The written history of Clan Gregor begins in the 1300s, in the area around Glen Orchy and Glen Strae, although oral tradition speaks of descent from Dalriadic kings of 500 years earlier. The subsequent moves eastward to Loch Lomondside and the Central Highlands occurred in later centuries, as a result of factors such as proscription, failure to secure written title to lands held and contest with the ever expanding Campbells of Argyll. Finding ourselves landless in the aftermath of the Battle of Glenfruin in 1603, the “Children of the Mist” now have few original buildings or chiefly homes still in existence. This presents challenges when attempting to uncover archaeological evidence of those past buildings – but it has not deterred us from trying.
For the past 5 years Clan Gregor Society has been working with Northlight Heritage and it’s team of archaeologists, to investigate two sites associated with MacGregors of Glen Strae. We are seeking to find remains of their significant houses / homesteads.
This is stimulating work which has taken place in all weather conditions. We are grateful for the funding, which was entirely by donations and legacies from clan members, with our American cousins being extremely generous. We have also had assistance in the field from members of Dalmally Historical Association. – New technologies such as Ground Penetrating Radar, aerial drone photography and carbon dating have all been used in the task.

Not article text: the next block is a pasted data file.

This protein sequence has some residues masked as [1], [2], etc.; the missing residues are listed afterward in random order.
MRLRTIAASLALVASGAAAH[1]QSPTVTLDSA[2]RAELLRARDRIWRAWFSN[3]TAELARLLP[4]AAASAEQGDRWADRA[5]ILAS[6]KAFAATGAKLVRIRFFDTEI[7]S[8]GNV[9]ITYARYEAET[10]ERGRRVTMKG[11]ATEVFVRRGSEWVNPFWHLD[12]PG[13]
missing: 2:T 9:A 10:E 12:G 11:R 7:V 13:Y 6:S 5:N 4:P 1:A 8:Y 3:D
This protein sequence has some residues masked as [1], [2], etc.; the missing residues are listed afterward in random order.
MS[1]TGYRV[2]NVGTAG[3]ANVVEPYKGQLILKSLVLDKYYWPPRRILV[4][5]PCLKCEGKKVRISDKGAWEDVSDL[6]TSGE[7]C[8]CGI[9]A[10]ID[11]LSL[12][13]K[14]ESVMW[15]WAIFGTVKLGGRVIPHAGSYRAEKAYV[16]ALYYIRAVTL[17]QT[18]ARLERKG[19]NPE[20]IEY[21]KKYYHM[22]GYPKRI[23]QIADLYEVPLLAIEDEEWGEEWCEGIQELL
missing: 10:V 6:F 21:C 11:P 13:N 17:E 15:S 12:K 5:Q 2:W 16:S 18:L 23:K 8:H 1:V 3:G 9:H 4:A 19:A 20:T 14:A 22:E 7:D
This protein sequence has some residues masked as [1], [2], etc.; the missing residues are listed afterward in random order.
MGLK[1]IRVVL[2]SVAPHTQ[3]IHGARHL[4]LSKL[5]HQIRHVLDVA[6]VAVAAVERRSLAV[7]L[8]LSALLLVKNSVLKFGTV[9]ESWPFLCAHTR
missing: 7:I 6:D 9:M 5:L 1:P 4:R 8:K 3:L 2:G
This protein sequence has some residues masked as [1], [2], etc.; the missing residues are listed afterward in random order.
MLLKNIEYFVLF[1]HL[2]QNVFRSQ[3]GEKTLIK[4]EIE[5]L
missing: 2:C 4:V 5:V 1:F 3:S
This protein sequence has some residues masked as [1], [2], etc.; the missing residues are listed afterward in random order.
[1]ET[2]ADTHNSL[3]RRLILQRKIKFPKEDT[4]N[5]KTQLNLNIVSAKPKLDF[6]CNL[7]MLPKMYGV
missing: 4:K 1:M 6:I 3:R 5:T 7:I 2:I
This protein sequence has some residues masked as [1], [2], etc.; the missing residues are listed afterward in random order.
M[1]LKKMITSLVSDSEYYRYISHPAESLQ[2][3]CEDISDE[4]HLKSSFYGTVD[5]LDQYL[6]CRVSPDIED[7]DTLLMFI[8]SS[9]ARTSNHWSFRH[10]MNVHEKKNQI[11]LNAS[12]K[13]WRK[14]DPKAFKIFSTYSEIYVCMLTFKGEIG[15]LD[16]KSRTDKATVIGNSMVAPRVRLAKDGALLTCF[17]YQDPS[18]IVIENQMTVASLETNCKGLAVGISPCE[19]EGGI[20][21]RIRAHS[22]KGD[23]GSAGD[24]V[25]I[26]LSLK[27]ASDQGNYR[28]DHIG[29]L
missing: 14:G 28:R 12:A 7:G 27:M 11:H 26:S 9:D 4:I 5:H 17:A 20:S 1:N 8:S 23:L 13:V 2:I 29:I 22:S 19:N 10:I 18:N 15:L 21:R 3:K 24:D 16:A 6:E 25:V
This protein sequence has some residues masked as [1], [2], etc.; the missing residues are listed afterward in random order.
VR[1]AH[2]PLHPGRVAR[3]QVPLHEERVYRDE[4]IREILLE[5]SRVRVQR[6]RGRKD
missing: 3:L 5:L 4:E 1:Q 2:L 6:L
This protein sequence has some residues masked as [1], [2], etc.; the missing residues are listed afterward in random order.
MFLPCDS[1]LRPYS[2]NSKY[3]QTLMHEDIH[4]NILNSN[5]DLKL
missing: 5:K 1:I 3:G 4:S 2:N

We began by investigating the site of a possible fortified manor house, called Bothan na Dige, by the banks of the River Orchy near Stronmilchan and reputed to be the home of MacGregor chiefs for centuries. Although no evidence of any structure was found, the dig provided excellent archaeological training for participating members.
We then focused on a location called Tigh Mor ( the Big House) which has a commanding position, overlooking the head of Loch Awe, at the mouth of Glen Strae. Thus far, two turf built rectangular structures, with interior hearths, have been identified, one of which is most likely a dwelling. We have also uncovered a bloomery (a medieval iron furnace) together with substantial amounts of slag iron and a collection of pottery, identified as Scottish Redware, dating from the 13th to 15th centuries. Radiocarbon dating of samples of charcoal found also confirms late 13th century. – We will continue to work on Tigh Mor but we now move to news of our next dig.
On 29th July 2016 we were invited to a meeting with Glasgow University Archaeological Department and The Great Trossachs Forest Project who own / manage the lands around Inversnaid on Loch Lomondside. Clan Gregor Society was given the opportunity to explore (and hopefully discover) the site of Rob Roy’s house near the military barracks at Inversnaid. The investigation will begin in July 2017 and take place over the ensuing 3 years.
This is marvellous news. 2017 is the Year of Archaeology and Inversnaid was Rob Roy’s home during his turbulent years with the Duke of Montrose. The barracks were burned by Rob in 1718 and captured by his son James Mor, with only 12 MacGregors, during the 1745 Rising.
We hope that readers and members appreciate the importance of this new project, both to Clan Gregor and to Scottish archaeology. We will provide updates in due course and we thank you, once again, for all your contributions.
(Extract by courtesy of CGS newsletter).